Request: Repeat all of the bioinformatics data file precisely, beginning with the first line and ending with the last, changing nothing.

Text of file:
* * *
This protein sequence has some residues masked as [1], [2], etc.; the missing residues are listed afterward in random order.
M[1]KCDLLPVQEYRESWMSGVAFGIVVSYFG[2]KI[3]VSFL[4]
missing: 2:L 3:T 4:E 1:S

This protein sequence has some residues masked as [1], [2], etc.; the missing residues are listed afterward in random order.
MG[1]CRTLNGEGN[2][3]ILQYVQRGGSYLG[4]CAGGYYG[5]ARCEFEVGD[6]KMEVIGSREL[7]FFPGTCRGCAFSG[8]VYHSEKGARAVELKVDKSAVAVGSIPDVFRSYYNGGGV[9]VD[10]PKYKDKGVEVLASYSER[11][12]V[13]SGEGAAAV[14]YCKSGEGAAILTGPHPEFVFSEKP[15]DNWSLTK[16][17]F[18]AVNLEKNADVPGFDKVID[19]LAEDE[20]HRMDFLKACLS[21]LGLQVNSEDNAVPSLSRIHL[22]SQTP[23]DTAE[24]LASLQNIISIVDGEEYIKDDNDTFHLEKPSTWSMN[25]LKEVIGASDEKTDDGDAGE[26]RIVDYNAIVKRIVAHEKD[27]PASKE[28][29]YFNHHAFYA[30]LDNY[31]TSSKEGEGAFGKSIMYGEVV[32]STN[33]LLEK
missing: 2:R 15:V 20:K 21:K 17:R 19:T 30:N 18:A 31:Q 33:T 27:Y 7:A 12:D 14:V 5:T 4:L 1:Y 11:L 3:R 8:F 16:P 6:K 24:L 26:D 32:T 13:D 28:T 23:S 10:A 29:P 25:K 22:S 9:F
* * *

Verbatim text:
This protein sequence has some residues masked as [1], [2], etc.; the missing residues are listed afterward in random order.
M[1]KCDLLPVQEYRESWMSGVAFGIVVSYFG[2]KI[3]VSFL[4]
missing: 2:L 3:T 4:E 1:S

This protein sequence has some residues masked as [1], [2], etc.; the missing residues are listed afterward in random order.
MG[1]CRTLNGEGN[2][3]ILQYVQRGGSYLG[4]CAGGYYG[5]ARCEFEVGD[6]KMEVIGSREL[7]FFPGTCRGCAFSG[8]VYHSEKGARAVELKVDKSAVAVGSIPDVFRSYYNGGGV[9]VD[10]PKYKDKGVEVLASYSER[11][12]V[13]SGEGAAAV[14]YCKSGEGAAILTGPHPEFVFSEKP[15]DNWSLTK[16][17]F[18]AVNLEKNADVPGFDKVID[19]LAEDE[20]HRMDFLKACLS[21]LGLQVNSEDNAVPSLSRIHL[22]SQTP[23]DTAE[24]LASLQNIISIVDGEEYIKDDNDTFHLEKPSTWSMN[25]LKEVIGASDEKTDDGDAGE[26]RIVDYNAIVKRIVAHEKD[27]PASKE[28][29]YFNHHAFYA[30]LDNY[31]TSSKEGEGAFGKSIMYGEVV[32]STN[33]LLEK
missing: 2:R 15:V 20:K 21:K 17:R 19:T 30:N 18:A 31:Q 33:T 27:Y 7:A 12:D 14:V 5:T 4:L 1:Y 11:L 3:R 8:F 16:P 6:K 24:L 26:D 32:T 13:D 28:T 23:S 10:A 29:P 25:K 22:S 9:F